I know this special backwards and forwards or, as Melora would say, “wackbirds and worfards.” I watched it over and over on my old VHS. I loved the songs, the jokes, but Sweetums and Taminella terrified me! The Sweetums featured in the current Muppets movies and ads looks like a much smaller, tamer version of the bulky, hunk of a giant puppet that had glowing yellow eyes in this special. Yes, whenever he tried to attack Robin with a club, his eyes glowed yellow! Plus, Taminella had this scary theme that played whenever she waddled around. She was a puppet too, and my nightmares were filled by her and the lumbering Sweetums.
This show had a sense of freedom about it. Things were included that may not get passed into a children’s show today. Not only did it contain the terrifying Sweetums, but Kermit the Frog gets a little bit tipsy from drinking too much elderberry wine. The character of Kermit was also pretty fun in this special. He is the Zack Morris of the court yard. He is the popular guy who does not worry about anything, everyone is his friend, and he likes who he is.
It could be because it was 1971. He was a much younger frog. It was five years before The Muppet Show debuted and he had a lot less stress in his life. With fame and women… um.. pigs, comes a lot of stress. It can change a frog. Kermit’s signature collar around his neck also looks different. It is pointier and has two layers.
The Muppet humor really shines through in this special. After Robin tells his heart-breaking story of being transformed into a frog, another frog says that he loves fairy tales. Warning… there are many frog puns in this special. Another great bit is Featherstone, King Rupert II’s faithful servant and the royal announcer. Not only does he announce when the king is going to speak, he also alerts the peasants to know how to react appropriately to what the king is saying such as “large cheer,” “spontaneous applause,” and, my personal favorite, “expression of regret.” My daily social interactions would go much more smoothly if I had Featherstone nearby.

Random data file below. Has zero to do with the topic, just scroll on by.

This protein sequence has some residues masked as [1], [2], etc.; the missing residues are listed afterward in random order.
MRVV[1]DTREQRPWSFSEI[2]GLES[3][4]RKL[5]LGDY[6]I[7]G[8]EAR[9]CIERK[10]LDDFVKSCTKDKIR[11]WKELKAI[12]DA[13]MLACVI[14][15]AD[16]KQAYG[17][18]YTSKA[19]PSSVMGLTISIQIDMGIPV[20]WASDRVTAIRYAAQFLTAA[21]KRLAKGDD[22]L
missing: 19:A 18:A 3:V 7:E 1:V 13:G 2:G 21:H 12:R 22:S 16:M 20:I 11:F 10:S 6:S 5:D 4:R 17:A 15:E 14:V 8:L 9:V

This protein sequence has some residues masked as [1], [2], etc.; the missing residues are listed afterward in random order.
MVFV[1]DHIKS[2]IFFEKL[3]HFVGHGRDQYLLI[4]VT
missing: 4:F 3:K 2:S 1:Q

Other than scary glowing eyes, there are some neat puppetry tricks. Kermit and Robin swim in the well with Henson and Frank Oz hidden from view, a technique that will be used again in The Muppet Show and The Muppet Movie. A waterlogged Robin also spits water out of his mouth. King Rupert II, Taminella, and Featherstone are large humanoid puppets that walk and have moving/gripping hands. The most disappointing part would be the peasants. These are generic puppets that Henson called “whatnots.” They have basic human features that are easily interchangeable. There are only a few peasants, but the members of the middle and back of the crowd almost seem mechanical in their movements while the peasants in the front are much more animated.
Not only The Frog Prince a nostalgic family favorite at my house, it is a prime example of Henson’s earlier work. It lands smack dab in the middle of the success of Sesame Street and just before the break out of The Muppet Show.
I give it 3.5 out of 5 rubber chickens!